Steel Demand Forecast 2022 & 2023

Steel demand in 2021 rose to 1.83 billion mt or 2.7%, recovering from a worldwide pandemic stronger than anticipated in several regions. There had been a deceleration in China, however, that was sharper than expected, according to World Steel Economics Committee Chairman, MaxinoVedoya.

Vedoya continued with “for 2022 and 2023, the outlook is highly uncertain. The expectation of a continued and stable recovery from the pandemic has been shaken by the war in Ukraine and rising inflation.

However, according to the World Steel Association Short Range Outlook released April 14, 2022, some growth can be expected.  Their outlook predicts forecasts show demand will edge up to 0.4% to 1.84 billion mt in 2022 and will see even further growth to 1.88 billion mt or a 2.2% increase in 2023.

In a press briefing on April 14, World Steel Director General Edwin Basson said, “We expect growth to start coming in 2023 and this is on the presumption that the war in Ukraine will come to a conclusion sometime in this year and at least the end of this year we will begin to see a recovery in the steel use in those markets, but throughout our forecasts we have assumed that steel use in Russia and Ukraine is going to be way down from previous years, and that the impact will flow over.”

Basson continued to elaborate stating that the war was very likely to impact Europe the most due to its reliance on Russian energy and geographic proximity to the Ukraine and Russia, but that other regions would likely see less of an impact, depending on their direct trade and financial exposure to Russia and the Ukraine.

The World Steel Association expected the EU and UK steel demand to fall to 161.5 mt or down 1.3% in 2022 due to the region’s high dependence on Russian energy and the inflow of refugees, although they expected the demand to grow 4% in 2023.

The developed world was expected to lower by 1.1% in 2022 and 2.4% in 2023 after rising 16.5% in 2021.

“The geopolitical situation surrounding Ukraine poses significant long-term implications for the global steel industry. Among them are a possible readjustment in global trade flows, a shift in energy trade and its impact on energy transitions, and continued reconfiguration of global supply chains,” World Steel said.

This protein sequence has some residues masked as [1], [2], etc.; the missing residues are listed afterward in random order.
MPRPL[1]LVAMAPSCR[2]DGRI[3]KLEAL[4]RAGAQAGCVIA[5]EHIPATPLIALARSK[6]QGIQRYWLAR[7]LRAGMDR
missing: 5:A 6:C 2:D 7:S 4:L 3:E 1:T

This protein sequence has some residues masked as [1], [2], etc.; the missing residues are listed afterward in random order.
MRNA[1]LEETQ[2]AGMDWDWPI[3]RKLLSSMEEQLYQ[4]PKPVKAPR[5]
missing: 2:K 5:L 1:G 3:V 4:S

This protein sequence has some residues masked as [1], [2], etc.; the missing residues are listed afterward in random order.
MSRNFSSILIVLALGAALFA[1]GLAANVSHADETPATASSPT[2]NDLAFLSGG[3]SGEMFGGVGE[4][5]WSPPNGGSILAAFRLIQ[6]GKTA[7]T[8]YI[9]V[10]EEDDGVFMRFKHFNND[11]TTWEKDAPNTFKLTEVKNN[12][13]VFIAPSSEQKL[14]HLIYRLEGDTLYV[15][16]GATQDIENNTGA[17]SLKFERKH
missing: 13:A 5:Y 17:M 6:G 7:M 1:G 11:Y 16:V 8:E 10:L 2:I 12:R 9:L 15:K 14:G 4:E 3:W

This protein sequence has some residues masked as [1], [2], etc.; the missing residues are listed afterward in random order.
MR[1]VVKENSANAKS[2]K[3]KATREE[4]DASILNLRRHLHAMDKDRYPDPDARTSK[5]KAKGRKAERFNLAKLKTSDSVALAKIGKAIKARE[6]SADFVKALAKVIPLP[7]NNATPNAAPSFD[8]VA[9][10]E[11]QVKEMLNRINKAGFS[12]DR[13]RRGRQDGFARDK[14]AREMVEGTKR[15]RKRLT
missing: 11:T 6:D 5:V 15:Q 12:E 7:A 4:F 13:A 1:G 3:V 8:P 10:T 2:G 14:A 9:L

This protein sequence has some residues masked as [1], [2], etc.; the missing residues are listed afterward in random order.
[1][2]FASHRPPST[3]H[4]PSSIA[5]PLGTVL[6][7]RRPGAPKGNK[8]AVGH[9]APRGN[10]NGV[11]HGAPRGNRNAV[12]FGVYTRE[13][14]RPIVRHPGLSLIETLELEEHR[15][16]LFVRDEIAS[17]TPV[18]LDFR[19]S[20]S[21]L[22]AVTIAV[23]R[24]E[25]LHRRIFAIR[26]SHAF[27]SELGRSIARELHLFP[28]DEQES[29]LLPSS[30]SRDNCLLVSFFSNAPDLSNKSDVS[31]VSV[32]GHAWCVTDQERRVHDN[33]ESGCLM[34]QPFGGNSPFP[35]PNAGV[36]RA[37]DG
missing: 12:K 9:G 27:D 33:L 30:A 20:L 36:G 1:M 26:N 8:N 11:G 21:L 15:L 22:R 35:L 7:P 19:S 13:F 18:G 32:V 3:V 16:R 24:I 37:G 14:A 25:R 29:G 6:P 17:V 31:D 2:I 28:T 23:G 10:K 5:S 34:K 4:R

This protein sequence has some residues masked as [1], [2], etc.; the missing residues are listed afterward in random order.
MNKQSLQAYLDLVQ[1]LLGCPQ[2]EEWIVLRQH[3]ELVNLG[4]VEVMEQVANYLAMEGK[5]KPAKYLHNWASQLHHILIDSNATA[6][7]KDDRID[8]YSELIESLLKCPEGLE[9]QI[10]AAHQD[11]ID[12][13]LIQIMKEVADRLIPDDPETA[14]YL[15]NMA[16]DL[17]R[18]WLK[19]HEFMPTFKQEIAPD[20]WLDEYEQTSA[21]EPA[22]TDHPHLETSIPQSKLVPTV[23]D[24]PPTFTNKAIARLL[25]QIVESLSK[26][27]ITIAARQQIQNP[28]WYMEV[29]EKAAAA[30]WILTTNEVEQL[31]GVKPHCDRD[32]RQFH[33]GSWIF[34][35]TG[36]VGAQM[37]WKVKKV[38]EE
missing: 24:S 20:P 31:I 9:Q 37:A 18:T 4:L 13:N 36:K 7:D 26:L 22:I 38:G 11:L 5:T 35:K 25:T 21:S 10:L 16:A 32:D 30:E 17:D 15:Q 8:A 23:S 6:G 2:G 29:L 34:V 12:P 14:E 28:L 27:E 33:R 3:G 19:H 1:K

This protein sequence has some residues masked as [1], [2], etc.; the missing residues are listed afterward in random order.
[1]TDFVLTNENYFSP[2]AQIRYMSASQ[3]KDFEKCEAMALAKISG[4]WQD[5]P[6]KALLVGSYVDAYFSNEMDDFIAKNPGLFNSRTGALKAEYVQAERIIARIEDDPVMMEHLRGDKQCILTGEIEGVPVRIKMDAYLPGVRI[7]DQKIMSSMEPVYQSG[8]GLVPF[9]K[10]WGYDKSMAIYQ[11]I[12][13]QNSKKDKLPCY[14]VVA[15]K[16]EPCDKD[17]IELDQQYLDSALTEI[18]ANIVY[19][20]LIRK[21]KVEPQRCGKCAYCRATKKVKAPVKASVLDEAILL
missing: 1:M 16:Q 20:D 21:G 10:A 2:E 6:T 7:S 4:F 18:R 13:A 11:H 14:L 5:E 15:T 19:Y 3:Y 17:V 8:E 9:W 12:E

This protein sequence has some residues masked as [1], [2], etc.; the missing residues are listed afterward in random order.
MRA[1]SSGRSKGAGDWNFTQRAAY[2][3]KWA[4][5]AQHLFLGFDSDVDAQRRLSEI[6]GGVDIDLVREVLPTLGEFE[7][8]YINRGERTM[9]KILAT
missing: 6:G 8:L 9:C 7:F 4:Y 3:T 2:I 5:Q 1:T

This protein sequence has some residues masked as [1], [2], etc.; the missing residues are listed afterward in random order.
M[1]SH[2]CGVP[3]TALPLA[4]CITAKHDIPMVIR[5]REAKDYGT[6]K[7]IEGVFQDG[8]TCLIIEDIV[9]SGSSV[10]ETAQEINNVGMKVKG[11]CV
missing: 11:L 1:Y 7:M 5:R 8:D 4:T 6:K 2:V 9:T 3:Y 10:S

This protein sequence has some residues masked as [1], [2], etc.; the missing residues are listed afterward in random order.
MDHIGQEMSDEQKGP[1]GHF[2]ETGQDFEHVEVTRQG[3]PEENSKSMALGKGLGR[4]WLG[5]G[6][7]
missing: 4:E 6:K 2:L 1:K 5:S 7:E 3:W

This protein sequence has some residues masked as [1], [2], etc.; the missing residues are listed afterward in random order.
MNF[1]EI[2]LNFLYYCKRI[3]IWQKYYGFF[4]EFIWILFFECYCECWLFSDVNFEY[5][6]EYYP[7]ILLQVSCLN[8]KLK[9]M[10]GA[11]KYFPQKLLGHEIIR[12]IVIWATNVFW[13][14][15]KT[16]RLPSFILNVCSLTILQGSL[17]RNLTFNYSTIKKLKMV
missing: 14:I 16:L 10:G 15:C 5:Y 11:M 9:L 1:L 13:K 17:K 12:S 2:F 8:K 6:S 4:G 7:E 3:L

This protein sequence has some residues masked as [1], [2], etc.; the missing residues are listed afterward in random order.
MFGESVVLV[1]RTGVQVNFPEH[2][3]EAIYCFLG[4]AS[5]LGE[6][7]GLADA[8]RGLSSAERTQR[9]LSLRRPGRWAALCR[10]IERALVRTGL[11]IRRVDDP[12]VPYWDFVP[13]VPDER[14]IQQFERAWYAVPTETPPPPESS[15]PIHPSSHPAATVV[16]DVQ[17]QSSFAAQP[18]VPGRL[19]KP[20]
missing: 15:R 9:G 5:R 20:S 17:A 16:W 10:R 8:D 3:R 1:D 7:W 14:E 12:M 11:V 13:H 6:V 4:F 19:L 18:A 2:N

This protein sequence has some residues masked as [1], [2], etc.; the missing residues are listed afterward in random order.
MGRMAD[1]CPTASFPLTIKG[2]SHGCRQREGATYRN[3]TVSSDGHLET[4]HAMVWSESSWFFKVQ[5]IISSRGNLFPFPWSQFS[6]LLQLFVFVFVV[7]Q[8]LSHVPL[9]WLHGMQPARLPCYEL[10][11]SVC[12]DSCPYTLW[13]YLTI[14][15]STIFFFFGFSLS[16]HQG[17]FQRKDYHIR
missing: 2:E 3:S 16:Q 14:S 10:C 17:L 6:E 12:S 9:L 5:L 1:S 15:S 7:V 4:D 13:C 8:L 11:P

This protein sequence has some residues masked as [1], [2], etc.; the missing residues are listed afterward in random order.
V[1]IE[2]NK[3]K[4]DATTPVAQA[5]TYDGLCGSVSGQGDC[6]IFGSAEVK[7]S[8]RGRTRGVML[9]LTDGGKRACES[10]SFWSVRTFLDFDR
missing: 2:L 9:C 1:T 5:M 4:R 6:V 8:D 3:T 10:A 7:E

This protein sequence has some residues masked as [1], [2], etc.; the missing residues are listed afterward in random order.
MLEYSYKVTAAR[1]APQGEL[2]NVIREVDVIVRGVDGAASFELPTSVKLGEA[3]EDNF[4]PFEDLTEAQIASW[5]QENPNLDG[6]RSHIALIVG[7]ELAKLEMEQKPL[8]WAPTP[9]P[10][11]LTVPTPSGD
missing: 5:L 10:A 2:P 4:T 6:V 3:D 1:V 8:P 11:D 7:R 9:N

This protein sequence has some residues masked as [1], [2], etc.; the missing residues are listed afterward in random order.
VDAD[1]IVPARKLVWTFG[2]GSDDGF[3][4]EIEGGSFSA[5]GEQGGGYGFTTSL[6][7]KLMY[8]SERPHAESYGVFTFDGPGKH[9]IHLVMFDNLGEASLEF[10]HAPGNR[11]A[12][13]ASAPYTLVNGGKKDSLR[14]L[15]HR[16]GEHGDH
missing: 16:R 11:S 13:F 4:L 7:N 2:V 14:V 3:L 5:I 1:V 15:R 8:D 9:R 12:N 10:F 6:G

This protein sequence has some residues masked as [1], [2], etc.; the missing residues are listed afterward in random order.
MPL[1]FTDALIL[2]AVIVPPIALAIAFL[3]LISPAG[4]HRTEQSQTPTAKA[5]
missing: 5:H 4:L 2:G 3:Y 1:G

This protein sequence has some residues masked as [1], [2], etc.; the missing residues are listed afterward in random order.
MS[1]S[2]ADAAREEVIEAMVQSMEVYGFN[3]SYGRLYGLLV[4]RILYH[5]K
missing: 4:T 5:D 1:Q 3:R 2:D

They continued to state that emerging economies outside of China would be impacted facing worse challenges due to the external environment, war in the Ukraine, US monetary tightening which would lead to low growth of 0.5% in 2022 to 484.4 million mt and 4.5% in 2023, down from a growth of 10.7% in 2021.

“We do not see strong recovery in China, so the stabilization that we started seeing in the latter half of 2021 in China, we think will continue through for most of 2022,” Basson said.

Many countries required infrastructure as part of their pandemic recovery programs, with the energy transition expected to drive the sector’s growth for many years, World Steel said, which would allow a record growth of 3.4% due to global construction industry recovery in 2021.

However, inflation remains a problem in many countries and markets, particularly in construction, have an dampening effect on steel use.

According to the Association, the global automotive industry remains sluggish in 2021 due to supply chain bottlenecks, the war in Ukraine likely delaying any return to normal supply, especially in Europe.

It is expected that steel use will still play a part in automated vehicles.  Global electric vehicle sales nearly doubled in 2021 from 2019, according to World Steel.

“The continued stickiness in the supply chains, particularly in the auto industry, has still had an impact in the early parts of 2022, but as we go through the rest of the year, we expect that to dissipate and demand to normalize in those markets,” Basson said, adding that the automotive sector consumed about 12%-13% of all steel used, or around 200 million mt.

Continuing, Basson said, “Steel, if anything is going to play a stronger role into the future than in the past, so we’re quite positive about the role of steel in the automotive market and also not worried about the EV market in the steel industry.”

Steel scrap as an important resource in the steelmaking process is attracting greater attention for its energy efficiency, low carbon emissions, and cyclic regeneration.Improved steel-scrap usage will decrease the demand on natural resources and lessen the overall environmental impact. Scrap ratio will continue to increase from 2020 to 2030 in China and is expected to reach 0.366 by 2030.

Below is a chart indicating the steel demand forecasts by industry.

 

Forecast of steel demand of each sector in China between 2010 and 2050
Image:  MarketandMarkets

Summary

In summary, the steel market demand remains volatile due to geopolitical situations and pandemic residual effects.   Stabilization following the pandemic was shaken due to the outbreak of the war in Ukraine.  The demand growth remains minimal, but at least remains positive. The establishment of new steel service centers in various countries to cater to the manufacturing sector is projected to help drive growth.  Should the war in Ukraine end soon, the demand growth outlook could look more promising.  We will update information as the world issues resolve and more data becomes available.

Sources:  spglobal.com; researchgate.net; marketsandmarkets.com; grandviewresearch.com

 

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